SBD: over-angsted

Over the weekend I read Harper Fox’s gay romance, Driftwood.  

What the tide washes in, the past can sweep away.

All Dr. Tom Penrose wants is his old life back. He’s home in Cornwall after a hellish tour of duty in Afghanistan, but while the village is the same, he isn’t. His grip on his control is fragile, and it slips dangerously when Flynn Summers explodes into his life. The vision in tight neoprene nearly wipes them both out in a surfing mishap—and shatters Tom’s lonely peace.

Flynn is a crash-and-burn in progress, one of only two survivors of a devastating rescue helicopter crash that killed his crew. His carefree charm is merely a cover for the messed-up soul within. The sparks between him and Tom are the first light he’s seen in a long, dark tunnel of self-recrimination, which includes living in sexual thrall to fellow crash survivor and former co-pilot, Robert.

As their attraction burns through spring and into summer, Tom must confront not only his own shadows, but Flynn’s—before the past rises up to swallow his lover whole.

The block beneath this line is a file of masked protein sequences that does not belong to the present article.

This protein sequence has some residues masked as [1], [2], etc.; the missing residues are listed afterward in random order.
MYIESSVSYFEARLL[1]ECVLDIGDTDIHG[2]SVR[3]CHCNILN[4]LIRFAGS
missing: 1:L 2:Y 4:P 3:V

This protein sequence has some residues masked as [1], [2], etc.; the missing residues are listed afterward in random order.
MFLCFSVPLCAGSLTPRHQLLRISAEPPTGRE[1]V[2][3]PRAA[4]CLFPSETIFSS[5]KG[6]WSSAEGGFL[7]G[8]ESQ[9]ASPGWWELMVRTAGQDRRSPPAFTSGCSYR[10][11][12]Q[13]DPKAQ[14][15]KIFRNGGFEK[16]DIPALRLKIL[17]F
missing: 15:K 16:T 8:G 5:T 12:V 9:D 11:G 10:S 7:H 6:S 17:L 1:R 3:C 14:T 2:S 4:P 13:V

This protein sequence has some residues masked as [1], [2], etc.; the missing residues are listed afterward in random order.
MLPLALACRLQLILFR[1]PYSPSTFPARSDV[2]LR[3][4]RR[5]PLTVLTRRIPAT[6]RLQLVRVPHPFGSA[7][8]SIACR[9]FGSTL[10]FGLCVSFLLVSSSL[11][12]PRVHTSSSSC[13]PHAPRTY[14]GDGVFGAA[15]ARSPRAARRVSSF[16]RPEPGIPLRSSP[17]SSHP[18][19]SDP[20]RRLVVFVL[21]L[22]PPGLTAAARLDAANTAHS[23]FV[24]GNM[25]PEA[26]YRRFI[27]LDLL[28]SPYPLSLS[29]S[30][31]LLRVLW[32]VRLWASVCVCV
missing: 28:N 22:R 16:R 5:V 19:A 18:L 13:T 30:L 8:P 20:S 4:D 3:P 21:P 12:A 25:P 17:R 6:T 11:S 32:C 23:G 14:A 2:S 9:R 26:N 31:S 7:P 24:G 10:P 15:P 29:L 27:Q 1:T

This is Fox’s second book; the first was Life After Joe, which I talked about a little here.  

I enjoyed this book a bit more than LAJ, but think that Ms. Fox’s writing is just not for me: she ladles the angst on with a very heavy hand, and angst is not my favorite flavor.  

Tom is a functioning alcoholic; he’s  sober for most of the book binges periodically when things get to be too much.  He’s drinking to forget Afghanistan and personal mistakes he made there.  Flynn…is a bit of a mystery.  Beautiful, suicidal, masochist, his POV probably would have made him more sympathetic; as it was, he verged on TSTL.  Once again, the rush to HEA felt premature to me.  Love can work wonders, but AA and therapy probably would be good for Tom and Flynn, too.   

I do appreciate that unique settings are used, and the settings are important for how the plot develops.  Cornwall in this case, Cumbria and North Sea oil rigs in LAJ.

Actually, after I finished LAJ, I mentally compared it to Brockmann’s Infamous, which also as an alcoholic hero.  TBH, the idea of a HEA/HFN seems more believable for AJ/Infamous than for Tom and Flynn, maybe because AJ is in a different phase of dealing with his illness.  

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